Britons waste more than £218 million worth of food every week, new research from Abbey has revealed. According to the study, the average household throws out six per cent of their food shopping because they have not been able to eat it before it reaches its sell by date.
This wastage could be reduced if Britons were more efficient food shoppers, Abbey has argued. The figures come amidst financial turmoil where millions of British households are finding money is tighter than ever before.
The price of basic food items such as eggs, milk and bread has risen at an alarming pace over the past few weeks and, according to the Food and Agriculture Association will continue to rise.
Abbey’s research has shown that the average UK household throws out an average of £5.10 worth of out of date food every week, whilst young shoppers are the worst for wastage as they chuck out ten per cent of their groceries, worth an average of £7.31.
In a time when money is tight, the need for efficient grocery shopping is highlighted; Abbey’s research showed that those who shop weekly are likely to waste less than those who shop meal to meal. Weekly shoppers throw way six per cent of their groceries on average, whereas meal to meal shoppers find themselves wasting 8 per cent of their groceries.
Steve Shore, Director of Abbey Banking, commented: "Despite our best intentions, it's often difficult to estimate food consumption – but doing so helps prevent waste both in terms of food and money. Saving an extra few pounds on the weekly shop can go a long way, especially when people are already feeling stretched."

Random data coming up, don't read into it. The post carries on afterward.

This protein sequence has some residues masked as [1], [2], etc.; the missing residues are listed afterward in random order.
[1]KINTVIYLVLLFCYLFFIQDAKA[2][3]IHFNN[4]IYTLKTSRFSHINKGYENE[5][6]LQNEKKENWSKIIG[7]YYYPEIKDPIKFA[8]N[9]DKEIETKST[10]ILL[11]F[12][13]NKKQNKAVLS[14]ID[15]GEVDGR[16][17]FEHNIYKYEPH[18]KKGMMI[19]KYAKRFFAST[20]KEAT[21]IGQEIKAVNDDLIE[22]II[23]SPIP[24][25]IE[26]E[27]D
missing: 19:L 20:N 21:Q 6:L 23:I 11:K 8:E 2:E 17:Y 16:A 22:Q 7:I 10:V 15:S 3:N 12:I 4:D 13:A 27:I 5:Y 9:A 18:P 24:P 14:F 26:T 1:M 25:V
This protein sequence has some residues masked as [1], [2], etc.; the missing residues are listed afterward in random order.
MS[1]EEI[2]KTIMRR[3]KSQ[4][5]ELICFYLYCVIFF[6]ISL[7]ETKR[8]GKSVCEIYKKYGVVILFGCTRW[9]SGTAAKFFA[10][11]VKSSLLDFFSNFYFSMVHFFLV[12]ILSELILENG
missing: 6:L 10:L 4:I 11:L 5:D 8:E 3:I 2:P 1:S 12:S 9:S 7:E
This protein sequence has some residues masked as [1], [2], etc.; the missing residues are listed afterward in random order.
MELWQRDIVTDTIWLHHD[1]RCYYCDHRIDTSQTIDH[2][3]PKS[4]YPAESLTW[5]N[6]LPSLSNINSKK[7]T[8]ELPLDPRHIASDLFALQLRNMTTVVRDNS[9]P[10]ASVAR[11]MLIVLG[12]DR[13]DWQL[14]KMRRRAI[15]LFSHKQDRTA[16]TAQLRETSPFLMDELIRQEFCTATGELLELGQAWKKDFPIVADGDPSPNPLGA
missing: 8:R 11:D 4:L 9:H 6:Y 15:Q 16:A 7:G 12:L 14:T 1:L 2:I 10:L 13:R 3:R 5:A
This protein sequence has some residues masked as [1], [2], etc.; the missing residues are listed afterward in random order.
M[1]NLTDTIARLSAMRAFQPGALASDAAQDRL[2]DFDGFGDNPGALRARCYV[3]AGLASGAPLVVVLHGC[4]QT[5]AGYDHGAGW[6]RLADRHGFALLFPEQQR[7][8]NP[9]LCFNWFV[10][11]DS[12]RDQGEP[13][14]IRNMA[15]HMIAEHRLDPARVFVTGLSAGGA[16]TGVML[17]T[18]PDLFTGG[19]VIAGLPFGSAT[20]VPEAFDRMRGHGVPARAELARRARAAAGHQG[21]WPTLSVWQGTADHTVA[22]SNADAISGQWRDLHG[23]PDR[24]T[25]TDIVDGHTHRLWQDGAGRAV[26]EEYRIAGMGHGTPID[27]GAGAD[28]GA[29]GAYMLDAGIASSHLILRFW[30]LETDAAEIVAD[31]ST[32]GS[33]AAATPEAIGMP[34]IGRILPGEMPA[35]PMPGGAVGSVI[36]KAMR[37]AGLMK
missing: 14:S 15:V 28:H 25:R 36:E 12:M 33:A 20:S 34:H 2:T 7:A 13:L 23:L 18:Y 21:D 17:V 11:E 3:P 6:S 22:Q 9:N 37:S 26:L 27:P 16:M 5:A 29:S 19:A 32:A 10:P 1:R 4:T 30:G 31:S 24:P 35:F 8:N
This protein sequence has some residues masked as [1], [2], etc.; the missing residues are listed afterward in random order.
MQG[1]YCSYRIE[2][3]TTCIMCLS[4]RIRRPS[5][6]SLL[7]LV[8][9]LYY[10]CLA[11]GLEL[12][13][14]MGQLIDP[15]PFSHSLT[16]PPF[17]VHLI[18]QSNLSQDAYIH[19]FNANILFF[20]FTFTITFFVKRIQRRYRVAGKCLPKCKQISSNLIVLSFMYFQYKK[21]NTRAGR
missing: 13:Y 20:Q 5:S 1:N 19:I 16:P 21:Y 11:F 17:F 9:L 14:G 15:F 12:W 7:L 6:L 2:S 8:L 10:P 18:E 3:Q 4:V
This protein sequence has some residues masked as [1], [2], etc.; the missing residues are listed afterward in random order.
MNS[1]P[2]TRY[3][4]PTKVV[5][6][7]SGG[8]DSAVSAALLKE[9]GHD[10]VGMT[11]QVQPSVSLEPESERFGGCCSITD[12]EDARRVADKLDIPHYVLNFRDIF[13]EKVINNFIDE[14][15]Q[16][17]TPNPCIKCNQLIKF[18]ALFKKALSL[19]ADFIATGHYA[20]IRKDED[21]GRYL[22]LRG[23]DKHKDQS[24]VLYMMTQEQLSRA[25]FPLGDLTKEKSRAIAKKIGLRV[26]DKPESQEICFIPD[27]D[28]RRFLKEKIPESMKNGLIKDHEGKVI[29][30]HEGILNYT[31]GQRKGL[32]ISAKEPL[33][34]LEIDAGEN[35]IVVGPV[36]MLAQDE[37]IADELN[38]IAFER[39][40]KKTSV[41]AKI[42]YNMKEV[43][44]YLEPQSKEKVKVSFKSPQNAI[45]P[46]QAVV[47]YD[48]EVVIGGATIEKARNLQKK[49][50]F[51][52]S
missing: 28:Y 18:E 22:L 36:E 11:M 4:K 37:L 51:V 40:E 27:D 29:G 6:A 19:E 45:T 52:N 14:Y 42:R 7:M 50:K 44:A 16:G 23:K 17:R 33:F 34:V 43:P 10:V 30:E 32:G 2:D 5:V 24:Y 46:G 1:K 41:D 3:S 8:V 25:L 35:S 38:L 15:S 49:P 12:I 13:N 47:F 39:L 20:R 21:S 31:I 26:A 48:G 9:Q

According to Abbey, it is not just food and money that will be saved by shopping more efficiently, it could also help to save the planet. P
lastic carrier bags are on the verge of being banned and are proven to damage the planet and harm wildlife, Abbey has estimated that through careful shopping, Brits could reduce the amount of plastic bags used each year by around one billion.
By planning meals and shopping accordingly, Brits could find themselves much better off. Seven or eight pounds a week may not sound like much but, according to Abbey this can soon add up, especially when placed into one of many high interest savings accounts
or tax free cash ISAs
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